The BGS has over 40 years of experience in the use of autoradiography to evaluate and quantify the distribution of radioactivity and understand the behaviour of radioactive elements in geological and environmental materials.
Originally this involved conventional plastic detector methods (CR-39 for alpha autoradiography, and LEXAN for U235 fission-track registration), in which damage induced in the polymer material by bombardment with radioactive particles is chemically etched to reveal the particle tracks. Photographic methods can also be used for ? and ? autoradiography. These techniques are still available but the facility now routinely uses modern digital autoradiography employing Eu-doped BaFBr storage phosphor imaging plate (IP) technology.
The IP cumulatively detects α-, β- and γ-radiation (as well as background cosmic radiation) by storing the energy imparted from energetic particles or ionising radiation within an excited state of the phosphor's crystal lattice. This energy is released as light when the phosphor is irradiated with laser light (photostimulated luminescence or PSL). The PSL signal released is proportional to the amount and energy of the incident ionising radiation and provides sensitive, quantitative and flexible analysis with very rapid recording times (typically <1 hour to 5 days, depending on sample activity), compared to conventional techniques (typically requiring exposure times of months).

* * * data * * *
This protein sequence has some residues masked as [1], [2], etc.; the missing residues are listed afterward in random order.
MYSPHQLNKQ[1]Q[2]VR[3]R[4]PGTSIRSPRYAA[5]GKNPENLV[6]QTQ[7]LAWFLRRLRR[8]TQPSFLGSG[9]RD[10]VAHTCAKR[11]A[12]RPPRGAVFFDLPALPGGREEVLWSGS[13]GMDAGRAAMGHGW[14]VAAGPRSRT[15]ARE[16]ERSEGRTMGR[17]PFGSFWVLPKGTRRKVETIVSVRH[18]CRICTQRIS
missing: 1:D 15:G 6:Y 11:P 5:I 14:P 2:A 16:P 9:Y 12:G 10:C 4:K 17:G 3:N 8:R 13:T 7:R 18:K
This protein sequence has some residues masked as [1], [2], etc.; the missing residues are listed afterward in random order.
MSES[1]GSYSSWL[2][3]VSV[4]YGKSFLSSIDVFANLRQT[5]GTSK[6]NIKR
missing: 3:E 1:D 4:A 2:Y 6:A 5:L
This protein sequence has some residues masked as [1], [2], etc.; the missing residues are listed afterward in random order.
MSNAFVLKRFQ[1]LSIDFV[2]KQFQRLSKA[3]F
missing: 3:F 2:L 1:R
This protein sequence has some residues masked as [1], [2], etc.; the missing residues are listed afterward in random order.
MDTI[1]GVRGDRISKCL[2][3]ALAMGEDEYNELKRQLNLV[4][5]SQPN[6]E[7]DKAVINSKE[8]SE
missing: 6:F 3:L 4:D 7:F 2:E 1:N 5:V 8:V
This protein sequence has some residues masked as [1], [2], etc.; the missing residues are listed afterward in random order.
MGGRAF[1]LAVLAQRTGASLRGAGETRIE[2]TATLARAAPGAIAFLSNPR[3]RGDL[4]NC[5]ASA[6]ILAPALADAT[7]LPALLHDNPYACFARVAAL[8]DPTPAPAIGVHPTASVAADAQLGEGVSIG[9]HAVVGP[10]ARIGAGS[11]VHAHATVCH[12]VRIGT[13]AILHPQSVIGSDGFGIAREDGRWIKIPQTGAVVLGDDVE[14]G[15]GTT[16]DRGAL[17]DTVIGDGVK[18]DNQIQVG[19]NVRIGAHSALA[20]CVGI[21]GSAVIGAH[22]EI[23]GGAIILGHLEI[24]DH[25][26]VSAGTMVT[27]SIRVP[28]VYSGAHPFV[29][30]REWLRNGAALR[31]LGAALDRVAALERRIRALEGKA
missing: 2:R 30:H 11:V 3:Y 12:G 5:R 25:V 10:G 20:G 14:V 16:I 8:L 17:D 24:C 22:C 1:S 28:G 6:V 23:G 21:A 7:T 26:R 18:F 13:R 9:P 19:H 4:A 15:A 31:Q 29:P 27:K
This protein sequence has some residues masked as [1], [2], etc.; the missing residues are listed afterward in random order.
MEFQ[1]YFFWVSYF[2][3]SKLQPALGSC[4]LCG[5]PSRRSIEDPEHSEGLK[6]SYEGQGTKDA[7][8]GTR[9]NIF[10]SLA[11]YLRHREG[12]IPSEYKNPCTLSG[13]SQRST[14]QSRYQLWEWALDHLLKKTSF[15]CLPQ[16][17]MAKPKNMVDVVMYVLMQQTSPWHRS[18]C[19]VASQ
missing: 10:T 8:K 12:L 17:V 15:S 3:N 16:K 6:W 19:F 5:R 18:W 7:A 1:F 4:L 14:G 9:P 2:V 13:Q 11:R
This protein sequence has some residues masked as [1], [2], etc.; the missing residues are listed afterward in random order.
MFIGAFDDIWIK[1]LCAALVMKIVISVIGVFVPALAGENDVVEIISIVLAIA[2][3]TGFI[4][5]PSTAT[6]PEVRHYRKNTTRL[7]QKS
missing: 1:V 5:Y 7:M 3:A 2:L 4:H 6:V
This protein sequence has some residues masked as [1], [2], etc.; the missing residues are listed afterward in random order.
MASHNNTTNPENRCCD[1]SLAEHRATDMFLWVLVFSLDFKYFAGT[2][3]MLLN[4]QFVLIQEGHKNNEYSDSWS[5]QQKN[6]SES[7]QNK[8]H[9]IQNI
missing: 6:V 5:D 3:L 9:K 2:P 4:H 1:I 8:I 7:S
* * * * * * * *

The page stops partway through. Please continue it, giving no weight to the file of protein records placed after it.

Autoradiography analyses can be undertaken on a wide variety of geological and environmental samples and sample formats, including flat cut rock and concrete surfaces, soils, unconsolidated sediments, core walls, fracture surfaces and polished (uncovered) petrographic thin sections. In addition, the system allows direct "whole core surface" imaging of the curved cylindrical surfaces of core samples.
Autoradiography and fission-track registration analysis are integrated with high-resolution petrographical and microchemical analysis in order to identify specific radioactive elements and their host minerals and chemical phases.
Staff and facilities are also in constant demand for direct consultancy analysis and interpretation by external clients including: radioactive waste management companies and university departments.
Please contact Dr David Fernandez Remolar for further information